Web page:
Why Asset Managers Are Eyeing Millennial Wallets
WHY YOU SHOULD CARE
Fund managers are eyeing the much-maligned generation as the growth engine for investment funds — and the broader economy.
When Jay Jacobs pitched the idea of an exchange-traded fund focused on companies targeting millennials, older colleagues in the room groaned and rolled their eyes.
But Jacobs, the 29-year-old head of research and strategy for Global X, a New York-based ETF specialist with $10.9 billion under management, persisted. He argued that this much-maligned cohort — with their tattoos, cold-brew coffee and avocado toast — represented a compelling investment theme, and, ultimately, he won his Gen X colleagues over.
“People like to laugh about millennials, but the data are irrefutable,” says Jacobs. “The old cliches about living with their parents and not being serious about their careers are wrong.”
As millennials earn more, they are starting to build wealth and are an important client segment to focus on.
Kathryn Koch, co-head of fundamental equity for Goldman Sachs Asset Management
Other fund management groups are catching on, betting that the economic heft of the 2 billion-strong generation that grew up with the internet in the past two decades of the 20th century will come to define the fortunes of industries around the world. Asset managers are now crafting strategies to back companies that can capture millennials’ preferences — at a time of unrelenting pressure on their own top lines.
Investment products that target millennials naturally include technology stocks but also focus on builders that specialize in starter homes and apparel companies. The largest stock holding in a millennial ETF launched three years ago by Principal Global Investors, for example, is Adidas, the German sportswear company that has benefited from a partnership with Yeezy, the clothing and sneaker line from rapper Kanye West.
Such moves by giant companies could be smart. In the U.S., millennials will account for three-quarters of workers by 2030. Higher incomes will push the group’s spending 17 percent higher within five years, while baby boomers (born between 1946 and 1964) will spend 10 percent less, according to Goldman Sachs.
“Demographics matter,” says Paul Kim, head of ETF strategy at PGI in New York. “The buying power of millennials as the largest demographic group in the U.S. means they will have a tremendous impact on … the global economy.”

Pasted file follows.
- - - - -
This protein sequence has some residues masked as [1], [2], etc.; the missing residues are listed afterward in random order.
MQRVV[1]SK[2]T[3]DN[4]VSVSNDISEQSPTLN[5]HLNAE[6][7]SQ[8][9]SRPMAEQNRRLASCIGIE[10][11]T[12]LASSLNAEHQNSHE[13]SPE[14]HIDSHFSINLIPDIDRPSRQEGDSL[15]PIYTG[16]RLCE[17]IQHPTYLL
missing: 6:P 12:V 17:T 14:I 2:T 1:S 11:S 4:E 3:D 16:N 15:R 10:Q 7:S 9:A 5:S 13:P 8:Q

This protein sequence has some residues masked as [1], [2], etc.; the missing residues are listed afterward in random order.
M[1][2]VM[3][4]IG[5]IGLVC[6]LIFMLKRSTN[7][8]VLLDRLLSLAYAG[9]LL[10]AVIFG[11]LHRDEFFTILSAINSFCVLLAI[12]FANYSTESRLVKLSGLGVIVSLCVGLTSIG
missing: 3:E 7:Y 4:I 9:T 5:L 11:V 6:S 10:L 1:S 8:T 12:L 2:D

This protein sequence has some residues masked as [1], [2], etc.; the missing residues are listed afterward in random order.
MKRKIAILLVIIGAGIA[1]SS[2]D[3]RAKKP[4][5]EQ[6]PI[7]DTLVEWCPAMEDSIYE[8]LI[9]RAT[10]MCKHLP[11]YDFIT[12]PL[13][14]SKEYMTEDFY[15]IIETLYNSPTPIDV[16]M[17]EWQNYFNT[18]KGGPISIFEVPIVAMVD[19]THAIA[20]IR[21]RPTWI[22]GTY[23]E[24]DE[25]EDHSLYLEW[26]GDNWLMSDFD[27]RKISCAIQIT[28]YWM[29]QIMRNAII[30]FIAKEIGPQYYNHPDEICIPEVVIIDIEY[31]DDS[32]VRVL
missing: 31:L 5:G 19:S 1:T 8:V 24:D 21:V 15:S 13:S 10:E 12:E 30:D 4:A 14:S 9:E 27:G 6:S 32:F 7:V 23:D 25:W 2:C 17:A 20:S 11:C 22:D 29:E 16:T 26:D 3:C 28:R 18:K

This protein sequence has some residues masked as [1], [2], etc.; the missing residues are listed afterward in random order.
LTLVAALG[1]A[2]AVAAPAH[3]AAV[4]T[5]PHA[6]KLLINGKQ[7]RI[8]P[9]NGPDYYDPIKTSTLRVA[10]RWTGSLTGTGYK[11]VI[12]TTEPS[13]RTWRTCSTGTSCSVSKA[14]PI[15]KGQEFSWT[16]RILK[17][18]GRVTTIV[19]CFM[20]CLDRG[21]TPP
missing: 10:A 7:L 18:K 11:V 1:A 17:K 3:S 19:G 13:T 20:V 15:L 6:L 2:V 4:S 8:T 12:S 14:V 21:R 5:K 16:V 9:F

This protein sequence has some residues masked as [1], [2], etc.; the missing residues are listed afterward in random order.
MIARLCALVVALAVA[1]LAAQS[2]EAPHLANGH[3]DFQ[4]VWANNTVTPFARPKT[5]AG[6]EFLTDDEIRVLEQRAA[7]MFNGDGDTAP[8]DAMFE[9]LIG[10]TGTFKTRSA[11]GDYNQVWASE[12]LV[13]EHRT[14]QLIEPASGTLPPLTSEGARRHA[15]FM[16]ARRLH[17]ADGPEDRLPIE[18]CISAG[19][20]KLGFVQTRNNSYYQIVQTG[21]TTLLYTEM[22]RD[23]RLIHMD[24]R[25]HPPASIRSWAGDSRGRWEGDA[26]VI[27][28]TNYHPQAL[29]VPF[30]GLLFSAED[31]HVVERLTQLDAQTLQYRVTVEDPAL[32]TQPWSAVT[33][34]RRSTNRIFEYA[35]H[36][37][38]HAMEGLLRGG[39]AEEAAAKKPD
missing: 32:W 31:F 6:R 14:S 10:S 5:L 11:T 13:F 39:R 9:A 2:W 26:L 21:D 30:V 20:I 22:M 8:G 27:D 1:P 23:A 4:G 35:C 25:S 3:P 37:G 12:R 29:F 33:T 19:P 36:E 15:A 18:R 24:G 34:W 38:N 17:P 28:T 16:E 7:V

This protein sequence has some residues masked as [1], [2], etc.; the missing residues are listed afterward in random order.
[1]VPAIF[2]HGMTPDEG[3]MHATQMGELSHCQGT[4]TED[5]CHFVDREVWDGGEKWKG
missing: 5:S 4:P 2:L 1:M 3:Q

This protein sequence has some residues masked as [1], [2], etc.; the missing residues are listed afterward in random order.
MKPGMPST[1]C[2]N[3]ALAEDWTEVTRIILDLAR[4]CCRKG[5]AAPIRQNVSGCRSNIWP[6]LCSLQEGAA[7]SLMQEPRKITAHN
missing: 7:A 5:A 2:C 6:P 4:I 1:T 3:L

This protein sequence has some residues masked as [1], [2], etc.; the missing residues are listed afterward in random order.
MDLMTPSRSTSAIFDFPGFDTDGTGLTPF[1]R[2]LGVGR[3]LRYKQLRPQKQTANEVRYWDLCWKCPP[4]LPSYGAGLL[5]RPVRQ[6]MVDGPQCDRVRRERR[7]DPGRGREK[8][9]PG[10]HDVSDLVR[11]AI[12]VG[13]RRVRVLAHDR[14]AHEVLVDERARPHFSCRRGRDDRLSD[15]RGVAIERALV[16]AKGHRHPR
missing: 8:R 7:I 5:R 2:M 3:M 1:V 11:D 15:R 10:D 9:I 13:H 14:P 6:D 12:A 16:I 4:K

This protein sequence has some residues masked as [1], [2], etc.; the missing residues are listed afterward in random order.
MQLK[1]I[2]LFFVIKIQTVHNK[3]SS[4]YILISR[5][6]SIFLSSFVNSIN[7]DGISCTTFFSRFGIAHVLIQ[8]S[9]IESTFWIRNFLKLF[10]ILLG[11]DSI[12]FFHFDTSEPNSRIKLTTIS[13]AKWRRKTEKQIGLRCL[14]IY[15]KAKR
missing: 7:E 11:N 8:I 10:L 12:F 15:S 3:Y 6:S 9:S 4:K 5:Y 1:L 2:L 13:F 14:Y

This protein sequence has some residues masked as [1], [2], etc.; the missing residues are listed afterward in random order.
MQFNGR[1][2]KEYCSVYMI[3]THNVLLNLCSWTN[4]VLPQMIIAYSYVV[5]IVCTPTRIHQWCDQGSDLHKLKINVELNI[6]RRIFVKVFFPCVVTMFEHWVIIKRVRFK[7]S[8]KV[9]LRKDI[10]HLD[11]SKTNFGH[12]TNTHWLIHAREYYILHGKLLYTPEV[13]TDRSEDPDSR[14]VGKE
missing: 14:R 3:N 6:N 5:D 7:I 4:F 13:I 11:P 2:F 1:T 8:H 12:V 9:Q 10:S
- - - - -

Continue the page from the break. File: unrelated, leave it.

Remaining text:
Chief executives are taking note. Mentions of the term “millennial” on U.S. corporate earnings calls jumped from a dozen in 2008 to 612 last year, according to FactSquared data. Brian Moynihan, Bank of America’s chief executive, claimed last week that the bank’s 16 million millennial customers between the ages of 25 and 41, who represent about $200 billion in deposits and investments, were attracted by the company’s “digital capabilities.”
BlackRock’s chief Larry Fink, meanwhile, noted on his second-quarter earnings call that “millennials are much more adept at using technology, and we need to be at the forefront of helping them.”
The sale of funds with a millennial theme offers a rare bright spot in an otherwise bleak outlook for asset managers. Across the developed world, fund management firms are struggling to adjust to a radical shift toward lower-cost, passive investing.
For fund managers, millennials are not just the basis of investment ideas, but they’re also a vital clientele who will represent $15 trillion in assets in the U.S. alone within two decades, according to Deloitte data.
“As millennials earn more, they are starting to build wealth and are an important client segment to focus on,” says Kathryn Koch, co-head of fundamental equity for Goldman Sachs Asset Management, which oversees $1.5 trillion in assets. Three years ago Goldman rebranded one of its equity strategies as the Global Millennials Equity Portfolio, a mutual fund that charges a fee of 1.9 percent, dropping to about 1.1 percent for institutional clients. The fund’s assets stand at $101 million.
“This is a demographic we want to cater to over time,” says Koch.
Winning them over may not be easy. Millennials could warm to the environmental, social and governance funds currently in vogue but might bristle at supporting large multinationals such as BlackRock or Goldman that dominate the fund management business. Millennials’ preference for low-cost products could also limit the contribution of themed funds to revenues.
“Millennials will be big buyers of asset management products in the future even though they haven’t been in the past,” says Amanda Walters, a senior manager at Casey Quirk, a division of Deloitte. “Asset managers are looking for any way they can to address this growing pool of capital.”
For now, the sums invested in funds branded with the millennial tag remain modest. Global X has assets of just $66 million in its Millennial ETF, while PGI has $21 million. But the numbers could be set to grow.
“Millennials will represent a large base of wealth — capturing [them] today will be important for the future,” says Walters. “Asset managers want to know how to get millennials in the door and then keep them.”
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